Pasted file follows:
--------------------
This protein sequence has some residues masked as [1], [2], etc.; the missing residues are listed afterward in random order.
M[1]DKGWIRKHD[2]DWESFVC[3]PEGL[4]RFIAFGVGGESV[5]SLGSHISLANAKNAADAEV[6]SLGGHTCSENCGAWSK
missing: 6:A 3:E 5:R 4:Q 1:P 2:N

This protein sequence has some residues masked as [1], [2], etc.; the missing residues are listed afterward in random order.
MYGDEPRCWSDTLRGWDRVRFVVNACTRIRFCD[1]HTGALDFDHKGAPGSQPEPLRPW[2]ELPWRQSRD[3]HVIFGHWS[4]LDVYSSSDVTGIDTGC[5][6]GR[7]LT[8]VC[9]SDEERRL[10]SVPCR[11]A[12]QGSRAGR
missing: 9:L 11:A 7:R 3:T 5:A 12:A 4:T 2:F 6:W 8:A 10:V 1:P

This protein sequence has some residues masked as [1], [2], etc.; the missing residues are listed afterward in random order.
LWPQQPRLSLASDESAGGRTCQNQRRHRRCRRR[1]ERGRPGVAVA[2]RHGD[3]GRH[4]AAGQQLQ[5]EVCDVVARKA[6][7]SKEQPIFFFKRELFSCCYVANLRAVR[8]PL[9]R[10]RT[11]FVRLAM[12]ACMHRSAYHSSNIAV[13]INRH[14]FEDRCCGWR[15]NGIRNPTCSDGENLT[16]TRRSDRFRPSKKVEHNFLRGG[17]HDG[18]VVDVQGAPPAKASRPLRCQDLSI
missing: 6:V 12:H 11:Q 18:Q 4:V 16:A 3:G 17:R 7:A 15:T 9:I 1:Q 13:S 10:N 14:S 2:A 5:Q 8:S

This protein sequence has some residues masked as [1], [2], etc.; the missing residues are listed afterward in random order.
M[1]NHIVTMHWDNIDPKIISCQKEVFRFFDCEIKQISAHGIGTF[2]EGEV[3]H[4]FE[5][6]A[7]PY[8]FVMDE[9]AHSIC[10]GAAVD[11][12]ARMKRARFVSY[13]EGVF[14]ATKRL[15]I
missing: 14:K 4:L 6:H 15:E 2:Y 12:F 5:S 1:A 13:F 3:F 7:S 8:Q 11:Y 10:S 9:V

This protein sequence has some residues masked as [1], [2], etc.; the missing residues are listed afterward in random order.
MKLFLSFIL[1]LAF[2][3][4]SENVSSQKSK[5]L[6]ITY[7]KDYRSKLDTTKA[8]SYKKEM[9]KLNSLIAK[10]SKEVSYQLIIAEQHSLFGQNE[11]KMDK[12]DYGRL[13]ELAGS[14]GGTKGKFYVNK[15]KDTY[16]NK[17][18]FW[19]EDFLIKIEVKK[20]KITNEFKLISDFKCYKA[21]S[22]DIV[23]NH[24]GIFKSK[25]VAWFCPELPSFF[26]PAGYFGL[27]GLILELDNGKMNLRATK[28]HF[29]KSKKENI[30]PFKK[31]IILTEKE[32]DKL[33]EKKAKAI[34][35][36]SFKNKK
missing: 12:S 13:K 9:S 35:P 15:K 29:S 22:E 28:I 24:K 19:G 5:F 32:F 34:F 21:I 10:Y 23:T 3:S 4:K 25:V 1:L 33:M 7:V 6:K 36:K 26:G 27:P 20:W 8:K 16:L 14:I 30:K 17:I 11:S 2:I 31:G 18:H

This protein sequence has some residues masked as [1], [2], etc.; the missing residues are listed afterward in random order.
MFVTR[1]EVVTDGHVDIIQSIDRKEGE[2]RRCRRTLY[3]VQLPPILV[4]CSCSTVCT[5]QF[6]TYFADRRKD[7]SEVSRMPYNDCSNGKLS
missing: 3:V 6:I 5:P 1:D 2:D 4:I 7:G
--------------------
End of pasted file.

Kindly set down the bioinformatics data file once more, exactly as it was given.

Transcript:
This protein sequence has some residues masked as [1], [2], etc.; the missing residues are listed afterward in random order.
M[1]DKGWIRKHD[2]DWESFVC[3]PEGL[4]RFIAFGVGGESV[5]SLGSHISLANAKNAADAEV[6]SLGGHTCSENCGAWSK
missing: 6:A 3:E 5:R 4:Q 1:P 2:N

This protein sequence has some residues masked as [1], [2], etc.; the missing residues are listed afterward in random order.
MYGDEPRCWSDTLRGWDRVRFVVNACTRIRFCD[1]HTGALDFDHKGAPGSQPEPLRPW[2]ELPWRQSRD[3]HVIFGHWS[4]LDVYSSSDVTGIDTGC[5][6]GR[7]LT[8]VC[9]SDEERRL[10]SVPCR[11]A[12]QGSRAGR
missing: 9:L 11:A 7:R 3:T 5:A 12:A 4:T 2:F 6:W 8:A 10:V 1:P

This protein sequence has some residues masked as [1], [2], etc.; the missing residues are listed afterward in random order.
LWPQQPRLSLASDESAGGRTCQNQRRHRRCRRR[1]ERGRPGVAVA[2]RHGD[3]GRH[4]AAGQQLQ[5]EVCDVVARKA[6][7]SKEQPIFFFKRELFSCCYVANLRAVR[8]PL[9]R[10]RT[11]FVRLAM[12]ACMHRSAYHSSNIAV[13]INRH[14]FEDRCCGWR[15]NGIRNPTCSDGENLT[16]TRRSDRFRPSKKVEHNFLRGG[17]HDG[18]VVDVQGAPPAKASRPLRCQDLSI
missing: 6:V 12:H 11:Q 18:Q 4:V 16:A 3:G 17:R 7:A 15:T 9:I 1:Q 13:S 10:N 14:S 2:A 5:Q 8:S

This protein sequence has some residues masked as [1], [2], etc.; the missing residues are listed afterward in random order.
M[1]NHIVTMHWDNIDPKIISCQKEVFRFFDCEIKQISAHGIGTF[2]EGEV[3]H[4]FE[5][6]A[7]PY[8]FVMDE[9]AHSIC[10]GAAVD[11][12]ARMKRARFVSY[13]EGVF[14]ATKRL[15]I
missing: 14:K 4:L 6:H 15:E 2:Y 12:F 5:S 1:A 13:F 3:F 7:S 8:Q 11:Y 10:S 9:V

This protein sequence has some residues masked as [1], [2], etc.; the missing residues are listed afterward in random order.
MKLFLSFIL[1]LAF[2][3][4]SENVSSQKSK[5]L[6]ITY[7]KDYRSKLDTTKA[8]SYKKEM[9]KLNSLIAK[10]SKEVSYQLIIAEQHSLFGQNE[11]KMDK[12]DYGRL[13]ELAGS[14]GGTKGKFYVNK[15]KDTY[16]NK[17][18]FW[19]EDFLIKIEVKK[20]KITNEFKLISDFKCYKA[21]S[22]DIV[23]NH[24]GIFKSK[25]VAWFCPELPSFF[26]PAGYFGL[27]GLILELDNGKMNLRATK[28]HF[29]KSKKENI[30]PFKK[31]IILTEKE[32]DKL[33]EKKAKAI[34][35][36]SFKNKK
missing: 12:S 13:K 9:S 35:P 15:K 29:S 22:E 28:I 24:K 19:G 5:F 32:F 34:F 21:I 10:Y 23:T 3:S 4:K 25:V 1:L 33:M 7:V 6:K 36:K 26:G 27:P 20:W 8:K 16:L 14:I 30:K 17:I 11:S 2:I 31:G 18:H

This protein sequence has some residues masked as [1], [2], etc.; the missing residues are listed afterward in random order.
MFVTR[1]EVVTDGHVDIIQSIDRKEGE[2]RRCRRTLY[3]VQLPPILV[4]CSCSTVCT[5]QF[6]TYFADRRKD[7]SEVSRMPYNDCSNGKLS
missing: 3:V 6:I 5:P 1:D 2:D 4:I 7:G